A plan to invest in a rental property to work as a landlord could pay off over the next few years, so decide today whether or not this occupation is right for you to help secure your financial future. If you want to explore investment properties, give me a call!
Source: Home Actions
Wishing for efficient, effective home care? Make yourself a plan to tackle everything your busy life throws at you and make your job as Mom or Dad easier. Here are eight tips for keeping your family organized by implementing a home organization routine that will streamline your life.
A fast, simple route to an orderly living space and a prosperous family life is what every family needs. This collection of eight tips for keeping your family organized is a great place to start, so take each one to heart and make it work for you and your loved ones. When you're ready to take the next steps toward an active home organization system, I'm only a phone call away.
Source: Home Actions
Buying a home can be a very exciting process, but it is also one that can be riddled with unexpected expenses. Saving up for the down payment is only the first entry on a long list of expenses. Even once the home is purchased, the long-term increase in costs can come as a surprise to some.
Read on to learn some of the commonly overlooked costs that can shock new buyers.
1. Home inspection. Once you have made an offer on a home, you will be required to have the home inspected. This is mostly for the benefit of the buyer — an inspection can uncover problems that can be costly down the road — but it is a $200-$600 expense that comes right on the heels of your down payment.
2. Home appraisal. At the same time as you have the home inspection done, you will need to have the home appraised by a lender-approved, independent certified home appraiser. This individual will assess your property's value based on several factors, including your home's specific features as well as the sale price of similar properties in the area.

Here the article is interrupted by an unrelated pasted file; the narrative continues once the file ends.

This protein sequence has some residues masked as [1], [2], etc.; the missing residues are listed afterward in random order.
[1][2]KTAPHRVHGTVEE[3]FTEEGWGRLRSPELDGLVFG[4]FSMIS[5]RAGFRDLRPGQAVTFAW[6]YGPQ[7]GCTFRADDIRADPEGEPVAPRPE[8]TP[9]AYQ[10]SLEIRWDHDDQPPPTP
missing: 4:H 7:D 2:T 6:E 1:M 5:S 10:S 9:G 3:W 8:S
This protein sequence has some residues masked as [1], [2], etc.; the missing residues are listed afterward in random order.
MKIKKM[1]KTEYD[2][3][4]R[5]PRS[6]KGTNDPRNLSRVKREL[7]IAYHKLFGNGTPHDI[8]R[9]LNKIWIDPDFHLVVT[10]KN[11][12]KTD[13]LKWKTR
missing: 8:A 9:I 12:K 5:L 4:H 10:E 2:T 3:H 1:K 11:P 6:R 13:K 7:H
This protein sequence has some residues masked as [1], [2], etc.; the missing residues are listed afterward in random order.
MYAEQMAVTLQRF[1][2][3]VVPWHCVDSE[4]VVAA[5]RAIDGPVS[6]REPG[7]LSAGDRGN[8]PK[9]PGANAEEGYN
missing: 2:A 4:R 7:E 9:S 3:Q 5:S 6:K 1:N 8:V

3. Property taxes. Sure, everyone knows about these, but the amounts can vary wildly from one locale to another, so don't make assumptions. Check your rates early in the process. Once you agree to a mortgage, you will typically be required to set up an escrow account. Into this account, you will deposit a monthly amount that covers your mortgage in addition to 1/12 of your anticipated property taxes and homeowners' insurance. This helps to assure the lender that you will be adequately protecting and insuring their investment, but it is an extra monthly amount that you might not be prepared for.
4. Utility costs. Like taxes, these can vary wildly. If you are moving from an apartment into a home for the first time, you might be shocked by the discrepancy in your monthly utility bills. In general, it is cheaper and easier to keep an apartment heated or air conditioned since it is surrounded on every side by other units of a similar temperature. A stand-alone home does not have this luxury, so make sure you anticipate higher-than-usual utility bills after relocating.
5. Homeowners' association fees. If you live in a community that is overseen by a homeowners' association, you will usually be expected to pay annual dues. Be sure to anticipate this expense, because it can easily come in the form of a several-hundred-dollar bill at the end of the year.
6. Flood insurance. If you live in an area that is prone to floods or hurricanes, make sure you purchase an additional insurance policy; standard homeowners' insurance will not cover these natural disasters. Speak with your insurance agent about the need for flood insurance.
7. Long-term maintenance costs. New homeowners in particular tend to forget that they are solely responsible for all maintenance costs. While you might only encounter an expensive repair once every five to 10 years, it is important to have a long-term savings account dedicated to home repairs. Experts recommend allocating 1 percent of the home's value toward home repairs each year. For example, if your house is worth $300,000, you should try to save $3,000 annually toward home repairs.
Source: Home Action